JE: The song is done when you are excited about it. You love the hook, the verses, the bridge and the adlib. You have to be satisfied with it and feel like everything is working well together. Then after that don’t overthink it. Follow how you feel about it and not what you think it should be. When it’s not right, or you are not quite happy with it and that means it’s not done. It’s OK to walk away from a song and just clear your mind of it for a while so that when you come back to it you can bring a new perspective that you were missing before. Always remember that all forms of art are subjective to a certain degree, so make sure that you like it above all other things and find your contentment there.
MIDTV: How did you get started in the music industry?
JE: I started off singing in the church when I was like 9 or 10. My sister and I would sing duets and my dad would play the keyboard for us. We would put on a little show a few times a year for the church and then of course I was also in the choir. I started writing songs with my brother when I was 12 or 13 and then went on to write for a gospel group I was in.
Once I graduated college I branched off into R&B to do my own thing. I released 2 independent albums and it was a lot of work. I was basically a one man band trying to do it all myself and even though I made strides, got radio spins, DJ spins, etc., I learned that you can’t do it all yourself. Having a team is something I didn’t have and that is a crucial element. So I then went on to concentrate on songwriting. I started working with a major publisher [Bad Boy] and wrote a lot of songs to lots of different producers’ tracks and for other artists, which was different for me since I was almost exclusively working with my brother. I’m grateful for that experience because it gave me a broader perspective on songwriting.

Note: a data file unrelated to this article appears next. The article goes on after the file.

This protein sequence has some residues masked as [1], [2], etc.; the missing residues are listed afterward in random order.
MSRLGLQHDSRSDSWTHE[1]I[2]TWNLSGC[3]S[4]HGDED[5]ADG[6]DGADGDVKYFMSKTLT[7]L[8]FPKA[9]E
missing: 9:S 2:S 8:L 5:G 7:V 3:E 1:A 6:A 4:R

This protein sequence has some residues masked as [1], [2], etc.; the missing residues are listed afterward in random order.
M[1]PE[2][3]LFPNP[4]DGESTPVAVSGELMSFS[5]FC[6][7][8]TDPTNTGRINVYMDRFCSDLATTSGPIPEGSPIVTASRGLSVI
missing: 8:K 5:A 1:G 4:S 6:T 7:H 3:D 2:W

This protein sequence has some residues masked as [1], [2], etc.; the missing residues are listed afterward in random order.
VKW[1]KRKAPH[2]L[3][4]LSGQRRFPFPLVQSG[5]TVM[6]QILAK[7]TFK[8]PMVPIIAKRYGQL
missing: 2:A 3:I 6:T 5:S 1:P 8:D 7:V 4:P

MIDTV: How was it writing for Bad Boy Records?
JE: The best thing about writing with Bad Boy was getting to work with so many different producers and I got to write songs with other artists in mind and that was really cool. I was able to really expand my range as a songwriter and build a nice catalog of songs.
MIDTV: You were born and raised in Michigan, lived in New York, now you live in Los Angeles, how has that influenced your music?
JE: I also lived in DC for a spell. I think living in different places has had a tremendous impact on my music. Experiencing new things, new cultures and new people gives you a new perspective and I think it broadens the spectrum. I think more than anything it helped me to grow as a person and discover who I am and to be unapologetic about it. Seeing so many different ways of life makes you realize that any brand of uniqueness can flourish and you don’t have to conform to what society says you should do or be.
MIDTV: Your song "No Matter What" was featured in a solo act on Dance Moms. How did that come about and do you have advice for musicians who'd like their work featured on a show?
JE: I submitted some of my songs to a music library that supplies a big catalogue of music to music supervisors for Film/TV and they ended up getting it placed on the show. I’m really still learning the world of TV, Film and Commercial placements but I would say finding music libraries or music licensing companies is a good place to start. Submit your music and see what happens. You don’t have to have Top 40 type hits, a lot of times your quirky songs that don’t fit radio will fit film.